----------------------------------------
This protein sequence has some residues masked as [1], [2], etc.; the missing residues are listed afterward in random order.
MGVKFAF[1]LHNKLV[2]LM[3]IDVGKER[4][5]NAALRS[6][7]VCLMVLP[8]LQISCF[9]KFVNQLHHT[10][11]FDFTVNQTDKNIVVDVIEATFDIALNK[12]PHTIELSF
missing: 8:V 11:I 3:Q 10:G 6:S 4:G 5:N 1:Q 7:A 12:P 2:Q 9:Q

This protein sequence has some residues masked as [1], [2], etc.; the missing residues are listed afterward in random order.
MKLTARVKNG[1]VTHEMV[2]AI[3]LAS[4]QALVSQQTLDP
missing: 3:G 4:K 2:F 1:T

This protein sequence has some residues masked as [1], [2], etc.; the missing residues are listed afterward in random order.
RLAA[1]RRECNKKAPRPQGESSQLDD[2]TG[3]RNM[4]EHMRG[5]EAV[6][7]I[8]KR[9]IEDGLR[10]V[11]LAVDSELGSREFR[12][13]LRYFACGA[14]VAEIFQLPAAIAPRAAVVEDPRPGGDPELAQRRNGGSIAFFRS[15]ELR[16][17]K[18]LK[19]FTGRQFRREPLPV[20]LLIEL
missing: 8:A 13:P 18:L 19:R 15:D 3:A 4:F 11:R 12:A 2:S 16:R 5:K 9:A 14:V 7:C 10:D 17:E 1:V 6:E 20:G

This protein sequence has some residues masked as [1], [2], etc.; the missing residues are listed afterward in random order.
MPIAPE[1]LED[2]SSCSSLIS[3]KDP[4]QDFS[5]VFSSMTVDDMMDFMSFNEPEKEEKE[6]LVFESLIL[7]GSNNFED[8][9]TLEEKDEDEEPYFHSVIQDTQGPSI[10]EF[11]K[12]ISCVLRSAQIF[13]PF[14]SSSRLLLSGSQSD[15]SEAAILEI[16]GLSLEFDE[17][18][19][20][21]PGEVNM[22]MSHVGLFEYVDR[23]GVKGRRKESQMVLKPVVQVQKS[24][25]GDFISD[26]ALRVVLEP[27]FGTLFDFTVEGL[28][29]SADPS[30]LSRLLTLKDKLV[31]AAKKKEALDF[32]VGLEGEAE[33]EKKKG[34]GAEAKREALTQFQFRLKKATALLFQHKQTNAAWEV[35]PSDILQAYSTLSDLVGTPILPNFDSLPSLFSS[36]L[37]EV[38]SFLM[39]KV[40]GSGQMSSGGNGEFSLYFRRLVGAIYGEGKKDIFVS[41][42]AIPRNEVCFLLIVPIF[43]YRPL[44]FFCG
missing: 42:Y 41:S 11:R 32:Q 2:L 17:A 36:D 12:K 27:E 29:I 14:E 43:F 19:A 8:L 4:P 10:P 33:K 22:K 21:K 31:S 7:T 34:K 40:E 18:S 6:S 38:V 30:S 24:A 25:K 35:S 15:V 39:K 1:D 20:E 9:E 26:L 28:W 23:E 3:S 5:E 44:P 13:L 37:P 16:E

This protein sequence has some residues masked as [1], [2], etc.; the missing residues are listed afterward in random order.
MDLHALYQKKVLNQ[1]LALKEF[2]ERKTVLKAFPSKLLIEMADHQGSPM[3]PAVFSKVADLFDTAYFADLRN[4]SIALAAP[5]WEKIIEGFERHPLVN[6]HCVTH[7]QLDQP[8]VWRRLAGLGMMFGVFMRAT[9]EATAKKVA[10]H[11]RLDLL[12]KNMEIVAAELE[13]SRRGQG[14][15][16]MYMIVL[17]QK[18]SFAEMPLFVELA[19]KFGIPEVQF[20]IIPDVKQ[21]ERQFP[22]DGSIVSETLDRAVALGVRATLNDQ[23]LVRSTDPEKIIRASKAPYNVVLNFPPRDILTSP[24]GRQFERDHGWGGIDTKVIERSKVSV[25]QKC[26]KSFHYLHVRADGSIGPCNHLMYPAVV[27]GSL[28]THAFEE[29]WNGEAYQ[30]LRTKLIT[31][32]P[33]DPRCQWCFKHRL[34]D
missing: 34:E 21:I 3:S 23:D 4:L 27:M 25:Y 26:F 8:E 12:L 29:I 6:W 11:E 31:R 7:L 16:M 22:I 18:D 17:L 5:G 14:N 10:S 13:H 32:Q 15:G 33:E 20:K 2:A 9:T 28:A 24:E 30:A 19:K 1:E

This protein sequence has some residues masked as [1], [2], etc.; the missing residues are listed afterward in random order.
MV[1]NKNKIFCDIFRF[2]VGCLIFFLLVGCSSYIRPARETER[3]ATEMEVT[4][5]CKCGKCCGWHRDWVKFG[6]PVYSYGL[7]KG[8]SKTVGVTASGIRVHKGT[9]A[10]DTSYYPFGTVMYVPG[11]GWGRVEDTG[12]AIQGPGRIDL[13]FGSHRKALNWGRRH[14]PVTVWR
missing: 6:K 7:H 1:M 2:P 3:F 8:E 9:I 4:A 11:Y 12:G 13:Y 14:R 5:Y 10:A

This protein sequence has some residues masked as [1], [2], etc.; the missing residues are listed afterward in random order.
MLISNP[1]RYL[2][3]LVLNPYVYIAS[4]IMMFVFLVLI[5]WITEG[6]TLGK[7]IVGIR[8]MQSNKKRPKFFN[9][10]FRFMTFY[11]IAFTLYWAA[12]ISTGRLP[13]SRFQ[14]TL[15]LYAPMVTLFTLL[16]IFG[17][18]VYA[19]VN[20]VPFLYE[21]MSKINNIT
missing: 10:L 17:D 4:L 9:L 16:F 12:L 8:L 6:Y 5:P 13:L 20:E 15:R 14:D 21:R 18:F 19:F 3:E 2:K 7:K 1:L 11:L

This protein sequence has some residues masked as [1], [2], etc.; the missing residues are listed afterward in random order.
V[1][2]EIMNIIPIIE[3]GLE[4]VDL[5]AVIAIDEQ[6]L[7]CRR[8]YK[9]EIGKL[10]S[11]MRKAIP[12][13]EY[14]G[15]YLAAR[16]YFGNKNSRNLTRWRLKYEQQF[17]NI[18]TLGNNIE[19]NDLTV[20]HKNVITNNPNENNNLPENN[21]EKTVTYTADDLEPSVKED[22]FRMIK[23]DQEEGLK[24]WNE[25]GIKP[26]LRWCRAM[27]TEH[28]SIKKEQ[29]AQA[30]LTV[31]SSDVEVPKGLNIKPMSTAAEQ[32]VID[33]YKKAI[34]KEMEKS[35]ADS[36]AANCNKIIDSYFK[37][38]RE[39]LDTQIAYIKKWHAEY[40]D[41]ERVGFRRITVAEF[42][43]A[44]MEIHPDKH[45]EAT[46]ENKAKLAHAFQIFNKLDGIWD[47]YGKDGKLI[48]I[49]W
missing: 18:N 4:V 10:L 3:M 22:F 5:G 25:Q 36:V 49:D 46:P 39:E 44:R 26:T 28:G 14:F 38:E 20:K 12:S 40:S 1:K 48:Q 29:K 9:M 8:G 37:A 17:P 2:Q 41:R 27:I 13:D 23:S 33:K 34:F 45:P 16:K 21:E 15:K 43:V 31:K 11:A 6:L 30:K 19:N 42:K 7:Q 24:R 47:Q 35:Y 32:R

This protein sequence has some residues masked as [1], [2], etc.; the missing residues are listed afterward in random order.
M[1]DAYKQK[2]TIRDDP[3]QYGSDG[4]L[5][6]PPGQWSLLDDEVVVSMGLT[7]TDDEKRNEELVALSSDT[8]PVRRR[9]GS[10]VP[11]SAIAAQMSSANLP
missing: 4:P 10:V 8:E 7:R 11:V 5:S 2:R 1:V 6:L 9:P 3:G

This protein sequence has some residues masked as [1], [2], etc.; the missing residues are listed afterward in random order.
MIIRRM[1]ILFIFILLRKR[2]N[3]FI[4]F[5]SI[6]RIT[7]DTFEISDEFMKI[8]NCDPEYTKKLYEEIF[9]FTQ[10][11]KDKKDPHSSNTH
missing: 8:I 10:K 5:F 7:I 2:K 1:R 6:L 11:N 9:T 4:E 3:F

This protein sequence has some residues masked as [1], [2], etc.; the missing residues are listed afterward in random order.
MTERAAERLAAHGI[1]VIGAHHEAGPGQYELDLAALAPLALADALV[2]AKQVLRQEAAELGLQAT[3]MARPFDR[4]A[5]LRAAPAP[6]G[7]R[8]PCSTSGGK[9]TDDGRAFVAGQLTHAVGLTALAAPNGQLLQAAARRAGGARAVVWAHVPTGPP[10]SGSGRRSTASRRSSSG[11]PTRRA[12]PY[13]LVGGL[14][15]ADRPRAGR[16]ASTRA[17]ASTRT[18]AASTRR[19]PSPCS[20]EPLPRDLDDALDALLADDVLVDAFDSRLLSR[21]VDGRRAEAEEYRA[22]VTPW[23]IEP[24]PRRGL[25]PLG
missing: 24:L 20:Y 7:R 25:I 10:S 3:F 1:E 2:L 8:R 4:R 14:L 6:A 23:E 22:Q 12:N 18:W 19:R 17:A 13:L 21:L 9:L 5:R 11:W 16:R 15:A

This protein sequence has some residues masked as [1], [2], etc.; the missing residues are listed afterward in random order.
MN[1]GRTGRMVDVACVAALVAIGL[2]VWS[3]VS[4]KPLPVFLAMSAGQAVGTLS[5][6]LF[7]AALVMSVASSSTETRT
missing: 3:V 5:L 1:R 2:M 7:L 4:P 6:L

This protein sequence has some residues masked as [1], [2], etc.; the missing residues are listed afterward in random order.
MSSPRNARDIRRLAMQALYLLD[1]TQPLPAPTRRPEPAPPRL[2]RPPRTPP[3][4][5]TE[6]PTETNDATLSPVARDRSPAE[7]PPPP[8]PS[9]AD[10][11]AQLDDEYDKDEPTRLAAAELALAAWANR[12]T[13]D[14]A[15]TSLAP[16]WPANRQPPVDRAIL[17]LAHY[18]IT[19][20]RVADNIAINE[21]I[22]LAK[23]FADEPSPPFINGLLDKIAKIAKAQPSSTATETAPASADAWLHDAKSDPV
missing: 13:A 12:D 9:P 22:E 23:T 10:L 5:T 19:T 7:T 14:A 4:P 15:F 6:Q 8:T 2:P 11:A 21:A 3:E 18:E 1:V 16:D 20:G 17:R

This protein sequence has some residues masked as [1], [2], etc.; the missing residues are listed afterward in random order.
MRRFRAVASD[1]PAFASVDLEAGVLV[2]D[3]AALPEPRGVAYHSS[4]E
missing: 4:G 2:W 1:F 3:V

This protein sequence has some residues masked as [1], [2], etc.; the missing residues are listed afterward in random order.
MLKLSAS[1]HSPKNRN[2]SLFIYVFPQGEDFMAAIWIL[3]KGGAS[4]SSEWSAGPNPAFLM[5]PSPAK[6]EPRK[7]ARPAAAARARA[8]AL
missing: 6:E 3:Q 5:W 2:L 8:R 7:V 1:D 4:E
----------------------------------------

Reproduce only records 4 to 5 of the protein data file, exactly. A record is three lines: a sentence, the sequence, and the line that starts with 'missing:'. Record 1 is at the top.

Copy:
This protein sequence has some residues masked as [1], [2], etc.; the missing residues are listed afterward in random order.
MPIAPE[1]LED[2]SSCSSLIS[3]KDP[4]QDFS[5]VFSSMTVDDMMDFMSFNEPEKEEKE[6]LVFESLIL[7]GSNNFED[8][9]TLEEKDEDEEPYFHSVIQDTQGPSI[10]EF[11]K[12]ISCVLRSAQIF[13]PF[14]SSSRLLLSGSQSD[15]SEAAILEI[16]GLSLEFDE[17][18][19][20][21]PGEVNM[22]MSHVGLFEYVDR[23]GVKGRRKESQMVLKPVVQVQKS[24][25]GDFISD[26]ALRVVLEP[27]FGTLFDFTVEGL[28][29]SADPS[30]LSRLLTLKDKLV[31]AAKKKEALDF[32]VGLEGEAE[33]EKKKG[34]GAEAKREALTQFQFRLKKATALLFQHKQTNAAWEV[35]PSDILQAYSTLSDLVGTPILPNFDSLPSLFSS[36]L[37]EV[38]SFLM[39]KV[40]GSGQMSSGGNGEFSLYFRRLVGAIYGEGKKDIFVS[41][42]AIPRNEVCFLLIVPIF[43]YRPL[44]FFCG
missing: 42:Y 41:S 11:R 32:Q 2:L 17:A 36:D 12:K 27:E 29:I 14:E 43:F 19:A 8:L 4:P 10:P 33:K 22:K 21:K 31:S 7:T 34:K 40:E 18:S 6:S 38:V 30:S 24:A 25:K 35:S 15:V 39:K 1:D 20:E 9:E 26:L 28:W 23:E 3:S 5:E 44:P 13:L 37:P 16:E

This protein sequence has some residues masked as [1], [2], etc.; the missing residues are listed afterward in random order.
MDLHALYQKKVLNQ[1]LALKEF[2]ERKTVLKAFPSKLLIEMADHQGSPM[3]PAVFSKVADLFDTAYFADLRN[4]SIALAAP[5]WEKIIEGFERHPLVN[6]HCVTH[7]QLDQP[8]VWRRLAGLGMMFGVFMRAT[9]EATAKKVA[10]H[11]RLDLL[12]KNMEIVAAELE[13]SRRGQG[14][15][16]MYMIVL[17]QK[18]SFAEMPLFVELA[19]KFGIPEVQF[20]IIPDVKQ[21]ERQFP[22]DGSIVSETLDRAVALGVRATLNDQ[23]LVRSTDPEKIIRASKAPYNVVLNFPPRDILTSP[24]GRQFERDHGWGGIDTKVIERSKVSV[25]QKC[26]KSFHYLHVRADGSIGPCNHLMYPAVV[27]GSL[28]THAFEE[29]WNGEAYQ[30]LRTKLIT[31][32]P[33]DPRCQWCFKHRL[34]D
missing: 34:E 21:I 3:S 23:D 4:L 27:M 25:Y 26:F 8:E 12:L 29:I 6:W 11:E 31:R 7:L 16:M 22:I 18:D 17:L 5:G 14:N 10:S 13:H 32:Q 15:G 33:E 20:K 2:A 9:T 28:A 24:E 30:A 19:K 1:E